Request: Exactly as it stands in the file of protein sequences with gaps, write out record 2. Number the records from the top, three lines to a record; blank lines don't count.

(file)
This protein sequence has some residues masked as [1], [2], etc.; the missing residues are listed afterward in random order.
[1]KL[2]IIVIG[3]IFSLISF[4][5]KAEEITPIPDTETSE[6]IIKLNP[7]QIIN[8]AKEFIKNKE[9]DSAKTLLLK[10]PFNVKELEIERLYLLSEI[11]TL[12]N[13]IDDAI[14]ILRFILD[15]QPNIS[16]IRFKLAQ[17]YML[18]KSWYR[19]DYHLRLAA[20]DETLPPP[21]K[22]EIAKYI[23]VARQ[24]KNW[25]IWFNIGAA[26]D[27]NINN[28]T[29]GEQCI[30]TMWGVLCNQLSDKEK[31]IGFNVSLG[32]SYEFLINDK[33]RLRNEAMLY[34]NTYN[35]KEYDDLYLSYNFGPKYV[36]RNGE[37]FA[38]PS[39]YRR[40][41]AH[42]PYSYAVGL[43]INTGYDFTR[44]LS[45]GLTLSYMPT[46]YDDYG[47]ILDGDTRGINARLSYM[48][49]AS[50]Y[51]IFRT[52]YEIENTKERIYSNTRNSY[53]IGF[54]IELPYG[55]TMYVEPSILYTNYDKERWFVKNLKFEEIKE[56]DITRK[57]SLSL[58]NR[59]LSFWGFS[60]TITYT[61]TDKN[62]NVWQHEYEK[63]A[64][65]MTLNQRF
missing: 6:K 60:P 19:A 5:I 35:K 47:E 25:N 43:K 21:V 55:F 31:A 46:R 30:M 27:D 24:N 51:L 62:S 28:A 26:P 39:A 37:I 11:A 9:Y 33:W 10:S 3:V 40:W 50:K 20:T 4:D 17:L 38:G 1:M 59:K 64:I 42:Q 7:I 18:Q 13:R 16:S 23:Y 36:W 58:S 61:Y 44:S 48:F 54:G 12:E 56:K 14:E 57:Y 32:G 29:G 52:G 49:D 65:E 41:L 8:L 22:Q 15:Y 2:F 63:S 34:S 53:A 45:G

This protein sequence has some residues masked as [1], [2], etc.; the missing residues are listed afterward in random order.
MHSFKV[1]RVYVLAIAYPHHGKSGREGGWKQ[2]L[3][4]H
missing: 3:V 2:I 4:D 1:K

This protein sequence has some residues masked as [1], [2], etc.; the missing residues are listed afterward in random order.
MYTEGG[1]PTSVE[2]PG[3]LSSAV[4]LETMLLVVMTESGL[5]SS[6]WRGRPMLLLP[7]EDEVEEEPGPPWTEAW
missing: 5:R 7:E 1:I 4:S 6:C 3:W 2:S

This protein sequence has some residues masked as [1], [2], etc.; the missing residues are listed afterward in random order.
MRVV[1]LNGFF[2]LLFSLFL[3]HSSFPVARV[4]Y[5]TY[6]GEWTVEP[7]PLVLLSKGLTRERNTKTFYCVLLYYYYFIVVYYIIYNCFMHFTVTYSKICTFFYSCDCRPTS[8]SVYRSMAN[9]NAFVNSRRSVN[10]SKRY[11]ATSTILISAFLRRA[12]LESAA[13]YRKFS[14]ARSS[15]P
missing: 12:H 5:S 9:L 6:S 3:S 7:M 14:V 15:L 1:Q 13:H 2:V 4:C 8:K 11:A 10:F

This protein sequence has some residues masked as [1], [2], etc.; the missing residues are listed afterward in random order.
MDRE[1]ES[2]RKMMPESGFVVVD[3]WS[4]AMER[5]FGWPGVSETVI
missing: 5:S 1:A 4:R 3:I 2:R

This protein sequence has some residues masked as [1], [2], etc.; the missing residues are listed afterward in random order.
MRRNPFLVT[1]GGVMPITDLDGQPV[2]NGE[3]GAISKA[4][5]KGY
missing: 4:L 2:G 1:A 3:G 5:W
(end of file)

This protein sequence has some residues masked as [1], [2], etc.; the missing residues are listed afterward in random order.
MHSFKV[1]RVYVLAIAYPHHGKSGREGGWKQ[2]L[3][4]H
missing: 3:V 2:I 4:D 1:K